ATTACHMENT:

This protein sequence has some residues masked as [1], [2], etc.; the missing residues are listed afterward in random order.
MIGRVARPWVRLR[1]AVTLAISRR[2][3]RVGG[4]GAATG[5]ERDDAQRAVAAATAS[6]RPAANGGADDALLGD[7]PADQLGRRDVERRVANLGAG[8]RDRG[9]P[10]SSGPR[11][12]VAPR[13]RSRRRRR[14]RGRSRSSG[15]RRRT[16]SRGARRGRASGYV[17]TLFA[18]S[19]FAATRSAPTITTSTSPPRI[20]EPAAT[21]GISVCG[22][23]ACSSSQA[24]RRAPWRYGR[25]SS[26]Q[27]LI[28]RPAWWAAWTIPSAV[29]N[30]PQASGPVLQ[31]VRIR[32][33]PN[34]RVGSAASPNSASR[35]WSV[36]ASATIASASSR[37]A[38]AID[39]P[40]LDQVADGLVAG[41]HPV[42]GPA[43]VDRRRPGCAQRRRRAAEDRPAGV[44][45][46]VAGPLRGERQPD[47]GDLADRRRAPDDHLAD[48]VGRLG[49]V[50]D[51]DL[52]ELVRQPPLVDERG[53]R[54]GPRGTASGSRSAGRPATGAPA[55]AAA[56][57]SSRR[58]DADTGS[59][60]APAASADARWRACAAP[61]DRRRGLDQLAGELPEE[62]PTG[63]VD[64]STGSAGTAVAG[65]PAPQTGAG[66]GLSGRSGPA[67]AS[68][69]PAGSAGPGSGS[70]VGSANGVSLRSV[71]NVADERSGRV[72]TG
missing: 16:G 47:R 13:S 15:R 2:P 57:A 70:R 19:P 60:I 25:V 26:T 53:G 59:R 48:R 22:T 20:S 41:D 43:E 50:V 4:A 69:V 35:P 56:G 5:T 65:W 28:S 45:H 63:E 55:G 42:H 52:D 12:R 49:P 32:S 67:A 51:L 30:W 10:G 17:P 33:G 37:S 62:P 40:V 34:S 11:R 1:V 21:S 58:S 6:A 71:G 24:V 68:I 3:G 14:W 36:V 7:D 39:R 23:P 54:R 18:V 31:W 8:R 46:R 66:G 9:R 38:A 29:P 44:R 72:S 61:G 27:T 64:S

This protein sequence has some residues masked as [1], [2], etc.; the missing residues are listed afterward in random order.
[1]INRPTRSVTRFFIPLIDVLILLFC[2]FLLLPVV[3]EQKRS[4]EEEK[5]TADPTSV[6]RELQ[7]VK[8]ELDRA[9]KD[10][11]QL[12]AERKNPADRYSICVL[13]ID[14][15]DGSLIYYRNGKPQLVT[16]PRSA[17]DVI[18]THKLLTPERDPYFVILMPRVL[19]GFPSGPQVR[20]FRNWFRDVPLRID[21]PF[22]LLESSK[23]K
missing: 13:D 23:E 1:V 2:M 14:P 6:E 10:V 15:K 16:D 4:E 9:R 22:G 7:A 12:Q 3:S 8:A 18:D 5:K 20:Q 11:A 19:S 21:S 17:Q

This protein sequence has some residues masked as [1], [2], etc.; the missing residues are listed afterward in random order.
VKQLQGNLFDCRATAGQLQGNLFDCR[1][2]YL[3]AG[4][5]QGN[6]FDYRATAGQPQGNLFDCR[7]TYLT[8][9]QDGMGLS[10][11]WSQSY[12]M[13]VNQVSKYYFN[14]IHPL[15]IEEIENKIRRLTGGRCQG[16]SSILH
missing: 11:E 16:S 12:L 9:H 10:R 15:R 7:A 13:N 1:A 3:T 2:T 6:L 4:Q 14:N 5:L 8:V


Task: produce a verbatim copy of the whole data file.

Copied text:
This protein sequence has some residues masked as [1], [2], etc.; the missing residues are listed afterward in random order.
MIGRVARPWVRLR[1]AVTLAISRR[2][3]RVGG[4]GAATG[5]ERDDAQRAVAAATAS[6]RPAANGGADDALLGD[7]PADQLGRRDVERRVANLGAG[8]RDRG[9]P[10]SSGPR[11][12]VAPR[13]RSRRRRR[14]RGRSRSSG[15]RRRT[16]SRGARRGRASGYV[17]TLFA[18]S[19]FAATRSAPTITTSTSPPRI[20]EPAAT[21]GISVCG[22][23]ACSSSQA[24]RRAPWRYGR[25]SS[26]Q[27]LI[28]RPAWWAAWTIPSAV[29]N[30]PQASGPVLQ[31]VRIR[32][33]PN[34]RVGSAASPNSASR[35]WSV[36]ASATIASASSR[37]A[38]AID[39]P[40]LDQVADGLVAG[41]HPV[42]GPA[43]VDRRRPGCAQRRRRAAEDRPAGV[44][45][46]VAGPLRGERQPD[47]GDLADRRRAPDDHLAD[48]VGRLG[49]V[50]D[51]DL[52]ELVRQPPLVDERG[53]R[54]GPRGTASGSRSAGRPATGAPA[55]AAA[56][57]SSRR[58]DADTGS[59][60]APAASADARWRACAAP[61]DRRRGLDQLAGELPEE[62]PTG[63]VD[64]STGSAGTAVAG[65]PAPQTGAG[66]GLSGRSGPA[67]AS[68][69]PAGSAGPGSGS[70]VGSANGVSLRSV[71]NVADERSGRV[72]TG
missing: 16:G 47:R 13:S 15:R 2:P 57:A 70:R 19:P 60:I 25:V 26:T 53:G 59:R 48:R 22:T 20:S 41:D 43:E 50:V 4:A 69:V 35:P 56:G 5:T 65:W 28:S 45:H 63:E 55:G 42:H 52:D 12:R 49:P 32:S 67:A 51:L 30:W 10:G 17:P 33:G 37:S 62:P 40:V 34:S 11:R 1:V 21:S 58:S 6:A 71:G 24:V 68:I 3:G 14:W 36:V 7:D 39:R 23:P 54:R 18:V 31:W 8:R 46:R 66:G 9:R 38:A 29:P 44:R 72:S 61:G 27:T 64:S

This protein sequence has some residues masked as [1], [2], etc.; the missing residues are listed afterward in random order.
[1]INRPTRSVTRFFIPLIDVLILLFC[2]FLLLPVV[3]EQKRS[4]EEEK[5]TADPTSV[6]RELQ[7]VK[8]ELDRA[9]KD[10][11]QL[12]AERKNPADRYSICVL[13]ID[14][15]DGSLIYYRNGKPQLVT[16]PRSA[17]DVI[18]THKLLTPERDPYFVILMPRVL[19]GFPSGPQVR[20]FRNWFRDVPLRID[21]PF[22]LLESSK[23]K
missing: 13:D 23:E 1:V 2:M 14:P 6:E 10:V 15:K 16:D 4:E 9:R 22:G 7:A 12:Q 3:S 8:A 18:D 5:K 20:Q 11:A 19:S 21:S 17:Q

This protein sequence has some residues masked as [1], [2], etc.; the missing residues are listed afterward in random order.
VKQLQGNLFDCRATAGQLQGNLFDCR[1][2]YL[3]AG[4][5]QGN[6]FDYRATAGQPQGNLFDCR[7]TYLT[8][9]QDGMGLS[10][11]WSQSY[12]M[13]VNQVSKYYFN[14]IHPL[15]IEEIENKIRRLTGGRCQG[16]SSILH
missing: 11:E 16:S 12:L 9:H 10:R 15:R 7:A 13:N 1:A 3:T 2:T 6:L 4:Q 14:N 5:L 8:V